THIS book, however, somehow manages to avoid doing this and accomplishes in going further than just gently tugging on our emotions. It takes you
Jx PinkLady Reviews ♡ bookwormthoughts

My second young adult read by this author and once again she has made me think and made me cry.
Suze Lavender
Sep 07, 2017 rated it it was amazing
Joe hasn't seen his older brother Ed in ten years. Ed is in prison in a different state, because of a crime he's assured Joe he didn't commit. Joe is seventeen years old now and finally has the chance to see Ed after all this time. Ed is on death row and Joe is determined to spend as many hours as he can with the brother he had to miss for most of his life. Does Joe really have to say goodbye to Ed now that they've found each other again?

Moonrise is a beautiful heartbreaking story. Joe hasn't ha
Samantha (WLABB)
May 17, 2018 rated it really liked it
Shelves: arcs, ya, contemporary
I am now a puddle.

Whenever there is a murder, and someone is convicted and sentenced to death, we automatically feel for the victim's family. This book challenged me to look at it from the other side.

The story is told from the point of view of Joe, a 17 year old man, who's brother had received his execution date after 10 years on death row. Joe was quite young, when his brother was incarcerated, but was determined to be with him during his final days.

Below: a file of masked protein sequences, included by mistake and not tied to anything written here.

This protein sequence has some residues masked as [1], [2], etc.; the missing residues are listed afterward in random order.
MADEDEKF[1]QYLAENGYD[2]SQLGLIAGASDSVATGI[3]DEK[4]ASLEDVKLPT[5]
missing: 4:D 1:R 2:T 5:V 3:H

I really loved the way Crossan showed them
Apr 21, 2018 rated it it was amazing
Shelves: 2018
I can't even begin to describe what I'm feeling after turning the last page of this book. I read it back to back in a couple of hours and I cried like a baby. Whát a book, just read it! ...more
Dani N
Apr 27, 2018 rated it it was amazing
Review on another edition.
Sep 02, 2020 rated it really liked it  ·  review of another edition
I didn't think this would get to me. Studying criminology means I'm looking at cases just like this one and writing 1500 word assignments trying to attribute theories to offending, and it does get a bit mind-numbing after a while. I thought I could push through a fictional story without shedding a tear, but I was wrong. I read this in less than two hours, and I honestly think it's the best way to experience this story; in one sitting. I let myself get swept up in the story and get attached to th ...more
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Sarah Crossan is Irish. She graduated with a degree in Philosophy and Literature before training as an English and Drama teacher at Cambridge University and worked to promote creative writing in schools before leaving teaching to write full time.

She completed her Masters in Creative Writing at the University of Warwick in 2003 and in 2010 received an Edward Albee Fellowship for writing.

She curren

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If that's what we choose.”
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a moment,
a chance to see. . .”